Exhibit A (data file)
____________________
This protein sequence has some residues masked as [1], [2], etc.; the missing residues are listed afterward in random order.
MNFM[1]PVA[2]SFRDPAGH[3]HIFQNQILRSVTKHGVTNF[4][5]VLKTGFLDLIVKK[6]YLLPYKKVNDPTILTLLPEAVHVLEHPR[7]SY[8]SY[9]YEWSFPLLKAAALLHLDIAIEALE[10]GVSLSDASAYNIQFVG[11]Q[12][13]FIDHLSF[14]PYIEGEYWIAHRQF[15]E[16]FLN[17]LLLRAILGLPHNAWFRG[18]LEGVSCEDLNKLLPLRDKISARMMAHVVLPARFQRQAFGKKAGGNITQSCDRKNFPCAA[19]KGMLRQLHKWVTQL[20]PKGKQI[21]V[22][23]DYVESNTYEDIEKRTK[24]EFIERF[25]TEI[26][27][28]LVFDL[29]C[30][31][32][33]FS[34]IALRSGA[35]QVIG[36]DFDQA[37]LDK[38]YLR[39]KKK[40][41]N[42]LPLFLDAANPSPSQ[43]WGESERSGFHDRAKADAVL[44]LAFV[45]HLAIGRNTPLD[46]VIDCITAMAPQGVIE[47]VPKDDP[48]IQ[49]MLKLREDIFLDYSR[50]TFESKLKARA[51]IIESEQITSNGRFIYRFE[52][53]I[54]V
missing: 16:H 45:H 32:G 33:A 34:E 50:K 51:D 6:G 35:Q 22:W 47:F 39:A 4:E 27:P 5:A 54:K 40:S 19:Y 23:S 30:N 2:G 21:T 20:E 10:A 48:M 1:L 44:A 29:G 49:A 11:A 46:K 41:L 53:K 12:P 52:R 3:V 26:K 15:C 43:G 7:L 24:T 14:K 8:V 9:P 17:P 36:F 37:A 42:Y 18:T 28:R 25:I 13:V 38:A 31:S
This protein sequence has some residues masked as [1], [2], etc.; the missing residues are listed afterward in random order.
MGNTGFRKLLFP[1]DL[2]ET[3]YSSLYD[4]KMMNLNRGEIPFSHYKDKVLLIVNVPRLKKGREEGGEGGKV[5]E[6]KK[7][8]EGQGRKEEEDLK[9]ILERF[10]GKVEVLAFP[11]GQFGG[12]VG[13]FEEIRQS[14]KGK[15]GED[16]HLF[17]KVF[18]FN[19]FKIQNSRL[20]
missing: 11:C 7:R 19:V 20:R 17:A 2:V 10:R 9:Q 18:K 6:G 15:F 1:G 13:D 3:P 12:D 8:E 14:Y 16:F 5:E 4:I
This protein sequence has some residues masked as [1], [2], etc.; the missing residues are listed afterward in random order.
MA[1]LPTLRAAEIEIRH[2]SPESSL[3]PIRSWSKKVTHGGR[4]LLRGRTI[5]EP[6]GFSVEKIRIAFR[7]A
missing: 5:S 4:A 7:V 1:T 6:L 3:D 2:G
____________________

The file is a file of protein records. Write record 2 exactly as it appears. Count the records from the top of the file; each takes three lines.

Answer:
This protein sequence has some residues masked as [1], [2], etc.; the missing residues are listed afterward in random order.
MGNTGFRKLLFP[1]DL[2]ET[3]YSSLYD[4]KMMNLNRGEIPFSHYKDKVLLIVNVPRLKKGREEGGEGGKV[5]E[6]KK[7][8]EGQGRKEEEDLK[9]ILERF[10]GKVEVLAFP[11]GQFGG[12]VG[13]FEEIRQS[14]KGK[15]GED[16]HLF[17]KVF[18]FN[19]FKIQNSRL[20]
missing: 11:C 7:R 19:V 20:R 17:A 2:V 10:R 9:Q 18:K 6:G 15:F 1:G 13:D 3:P 12:D 8:E 14:Y 16:F 5:E 4:I